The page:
Friday, November 02, 2012

Prisoners Rot on Death Row in South Sudan

Friday, November 02, 2012

Prisoners rot on death row in South Sudan

Impoverished South Sudan was left in ruins after decades of war with Sudan before separating in 2011 after a landslide independence referendum

Kenneth Kaunda says that the only reason he is on death row in a jail in South Sudan is because he reported a corpse he found in the road four years ago with a knife stuck in its chest.

“Whether you killed or didn’t kill, you get sentenced to death — this is the situation in South Sudan,” he said, as others crowding around nod and clamour to tell similar stories of injustice.

In the ramshackle capital of the world’s newest nation, over 100 people await execution in filthy and crowded conditions, which human rights activists say break basic freedoms, with many never having even seen a lawyer. “The judge told me I’m the one who killed this person. I said: ‘Let him show me the evidence’, but he refused,” Kaunda said. He is one of eight death row inmates interviewed by AFP, none of whom had money for a lawyer.

Accused of murdering her husband, mother-of-six Stella Juwa Felix was allegedly beaten for 17 days by police, while three other suspects with lawyers were released before the trial.

The court’s decision to sentence her to death took just five minutes and like most, she claimed she was not given the chance to speak in her defence.

“They said that my sentence was to hang me,” Felix said. “Now what am I to do? I just pray to God.”

Prison officials demand that photos taken by journalists of shackles, or disturbed prisoners left naked, locked in dank cells or smeared in their own excrement are deleted. But prison and government officials keen for outside help are quick to point out flaws in the system, from poor infrastructure, to untrained police absorbed from rebel movements.

Impoverished South Sudan was left in ruins after decades of war with Sudan before separating in 2011 after a landslide independence referendum. But like so much in the country, the legal system was left in tatters, with sometimes conflicting, overlapping systems of justice.

Lawyers and judges are few and often inexperienced, while those who have served for years trained in the Islamic-based laws of the Arab-speaking north, who sometimes cannot read new laws now written in English. “There’s a very high chance that people have been executed that have not received those fair trial protections and may in fact not be guilty of the charges brought against them,” said Jehanne Henry of Human Rights Watch. Apart from confirming two hangings publicised in August, officials could not say how many people face the death penalty or have been executed this year.

Fears the innocent are being sent to the gallows are glossed over, and Andrew Monydeeng, the deputy director for prisons, claims that appeals are dealt with within 14 days, and after that “fate is fate”.

But Kaunda, a former rebel soldier who fought for South Sudan’s independence, says he has received no response to an appeal filed
in 2009.

Like many others, he scoffs at the likelihood of the legal system saving him. “I cannot believe in this system,” he said, waving at the overcrowded prison, bursting with almost 1,250 inmates, almost three times the maximum number it was built for in the 1950s. “What they are doing is not law, but playing games.” Shackled in chains — to show that she faces a death sentence for the killing of a relative — 45-year old Mary Sezerina says that the prison is like a “pit of hell.”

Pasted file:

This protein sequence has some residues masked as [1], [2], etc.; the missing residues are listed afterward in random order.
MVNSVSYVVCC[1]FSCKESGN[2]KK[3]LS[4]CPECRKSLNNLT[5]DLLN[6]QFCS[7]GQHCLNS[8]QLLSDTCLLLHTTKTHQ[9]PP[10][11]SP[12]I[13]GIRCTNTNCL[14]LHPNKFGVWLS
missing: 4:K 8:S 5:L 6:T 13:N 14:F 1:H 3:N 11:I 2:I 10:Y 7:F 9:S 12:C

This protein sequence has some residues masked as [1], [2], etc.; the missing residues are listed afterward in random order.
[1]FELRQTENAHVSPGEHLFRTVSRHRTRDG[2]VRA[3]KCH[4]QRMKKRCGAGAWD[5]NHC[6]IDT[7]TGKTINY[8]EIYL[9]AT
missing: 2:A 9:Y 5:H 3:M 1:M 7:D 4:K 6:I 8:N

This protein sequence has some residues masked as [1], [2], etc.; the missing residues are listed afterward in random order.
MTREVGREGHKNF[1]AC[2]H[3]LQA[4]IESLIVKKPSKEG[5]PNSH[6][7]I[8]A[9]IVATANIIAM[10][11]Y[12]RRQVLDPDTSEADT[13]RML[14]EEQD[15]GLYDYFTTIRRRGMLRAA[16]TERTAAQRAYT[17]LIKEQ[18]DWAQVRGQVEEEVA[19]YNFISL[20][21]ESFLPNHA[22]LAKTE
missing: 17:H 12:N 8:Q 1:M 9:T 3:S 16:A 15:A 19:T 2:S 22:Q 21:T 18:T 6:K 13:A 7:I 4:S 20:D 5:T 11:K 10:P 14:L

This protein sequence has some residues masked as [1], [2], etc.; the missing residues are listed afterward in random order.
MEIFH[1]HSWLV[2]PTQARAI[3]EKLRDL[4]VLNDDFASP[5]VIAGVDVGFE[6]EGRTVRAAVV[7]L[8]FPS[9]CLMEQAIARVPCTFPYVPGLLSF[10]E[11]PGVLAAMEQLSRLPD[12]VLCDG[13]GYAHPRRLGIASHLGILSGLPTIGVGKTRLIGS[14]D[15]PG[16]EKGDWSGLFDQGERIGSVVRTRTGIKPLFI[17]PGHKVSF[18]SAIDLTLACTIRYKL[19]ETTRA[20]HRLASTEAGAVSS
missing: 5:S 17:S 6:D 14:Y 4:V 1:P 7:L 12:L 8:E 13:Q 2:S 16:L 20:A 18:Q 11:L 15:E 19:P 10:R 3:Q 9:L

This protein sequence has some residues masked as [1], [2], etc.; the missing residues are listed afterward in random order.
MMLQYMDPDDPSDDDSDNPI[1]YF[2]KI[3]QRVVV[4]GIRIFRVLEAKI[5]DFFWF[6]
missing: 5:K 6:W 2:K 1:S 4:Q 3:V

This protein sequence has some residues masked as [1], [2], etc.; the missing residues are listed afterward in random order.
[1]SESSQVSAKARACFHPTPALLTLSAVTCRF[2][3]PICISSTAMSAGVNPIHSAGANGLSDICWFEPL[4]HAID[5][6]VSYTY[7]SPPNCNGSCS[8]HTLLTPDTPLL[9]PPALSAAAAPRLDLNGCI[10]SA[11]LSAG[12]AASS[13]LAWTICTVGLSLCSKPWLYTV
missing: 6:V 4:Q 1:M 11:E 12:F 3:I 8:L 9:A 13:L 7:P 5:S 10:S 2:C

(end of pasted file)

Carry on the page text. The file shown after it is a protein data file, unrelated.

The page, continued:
“There was independence but nothing has changed here in the prison”, she said, adding she has not heard back from appeals made after her arrest in 2005.

During the civil war, firing squads were used, but as David Deng of the South Sudan Law Society notes, officials in the rebel movement-turned-government still see the death penalty as a useful tool. “For them capital punishment is an indispensable deterrent to try to keep a lid on some of the crime in South Sudan”, Deng said, pointing out that the country is awash with guns.

“To sentence someone to death who doesn’t have a lawyer, is unable to challenge evidence that is clearly an egregious miscarriage of the law, something which should not be permitted in any society,” he added.

While President Salva Kiir has the last say in signing lives away or pardoning those festering in jail, his legal advisor Talar Deng could not give details on how and when this has been used. But Talar insists that while lower courts may make mistakes, appeals go to experienced professionals in a higher court.

“Our systems are like any other systems, they may have some loopholes here and there,” he said.

While Talar points out the death penalty was introduced by British colonial rule — and that traditional custom was to pay cows as blood money — there seems little support to bow to calls by rights groups, the European Union and church organisations for a moratorium.

“In South Sudan, everything is a priority,” he said of the grossly underdeveloped country, a land where basic healthcare and education services are lacking, and where rule of law is more often a concept than reality. afp

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